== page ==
“Hummus” is an arabic word that means “chickpeas” and sounds like you're clearing your throat. So thank you for that, arabic world.

Basically, hummus is just cooked and ground chickpeas (garbanzo beans) with a few other things mixed in to make them taste awesome. It’s incredibly easy to make.

I’ve made hummus with a blender, and it was a test of my patience. To be fair, it was a cheap blender. Once I paid the kingly sum of $30 for an actual food processor, making hummus became a five minute job, including cleanup.

Most recipes I’ve seen call for these basic ingredients: chickpeas, tahini, olive oil, garlic, salt, and lemon juice. We don’t take kindly to olive oil and salt 'round' these parts, but it turns out you really don’t need either of those things to make really good hummus.


  • 1 can of garbanzo beans (drain and save the liquid)
  • 1/4 cup tahini
  • 1 clove of garlic
  • 2 big squirts of lemon juice (2 tbsp maybe?)

Blend it in your food processor until it’s the right consistency. Add a tablespoon of the liquid from the garbanzo beans if it’s too dry, and blend it again. Repeat until it’s how you like it.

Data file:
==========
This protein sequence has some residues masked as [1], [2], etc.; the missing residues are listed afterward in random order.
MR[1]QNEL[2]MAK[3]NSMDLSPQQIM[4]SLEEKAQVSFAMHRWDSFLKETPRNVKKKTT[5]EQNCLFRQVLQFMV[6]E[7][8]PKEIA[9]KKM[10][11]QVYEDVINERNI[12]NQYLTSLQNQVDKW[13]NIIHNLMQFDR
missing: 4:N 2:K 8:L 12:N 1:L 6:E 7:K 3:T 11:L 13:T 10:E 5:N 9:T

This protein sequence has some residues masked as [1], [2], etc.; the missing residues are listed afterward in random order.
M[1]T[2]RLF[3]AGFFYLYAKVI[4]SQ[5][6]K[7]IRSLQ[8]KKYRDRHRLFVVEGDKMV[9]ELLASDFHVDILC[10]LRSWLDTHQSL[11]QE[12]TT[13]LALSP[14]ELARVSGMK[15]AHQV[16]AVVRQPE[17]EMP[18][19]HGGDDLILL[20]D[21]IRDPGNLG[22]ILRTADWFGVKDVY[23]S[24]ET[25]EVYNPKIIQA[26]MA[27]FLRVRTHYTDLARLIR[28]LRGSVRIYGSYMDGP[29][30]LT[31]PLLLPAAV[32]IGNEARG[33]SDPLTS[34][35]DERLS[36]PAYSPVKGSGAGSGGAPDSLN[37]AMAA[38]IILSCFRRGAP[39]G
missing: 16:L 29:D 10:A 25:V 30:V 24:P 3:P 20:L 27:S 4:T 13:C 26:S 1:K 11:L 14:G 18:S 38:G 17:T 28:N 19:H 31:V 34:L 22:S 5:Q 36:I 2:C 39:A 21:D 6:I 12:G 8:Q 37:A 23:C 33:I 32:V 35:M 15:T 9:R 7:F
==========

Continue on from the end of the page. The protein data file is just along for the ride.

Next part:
That’s the basic recipe, but it’s super easy to flavor it. Try adding 10 Kalamata olives and a half teaspoon of cumin. Delicious.

For the batch in the photo at the top of this post, I added 4 Peruvian cherry peppers (from the deli counter at my grocery store) and a tbsp of paprika. It gave the hummus a nice color, and just a little bit of spice.

I tend to find something I like and just make it over and over. This hummus is so good that I’m tempted to have it several times each week. I like eating it with whole wheat pita bread, which isn’t right for the way I eat so I limit myself. If you eat Hummus using vegetables instead of pita breat, it's a very healthy meal.

For creamier hummus, peel the skins from your Garbanzo beans. It takes a bit of time, but the end product is better.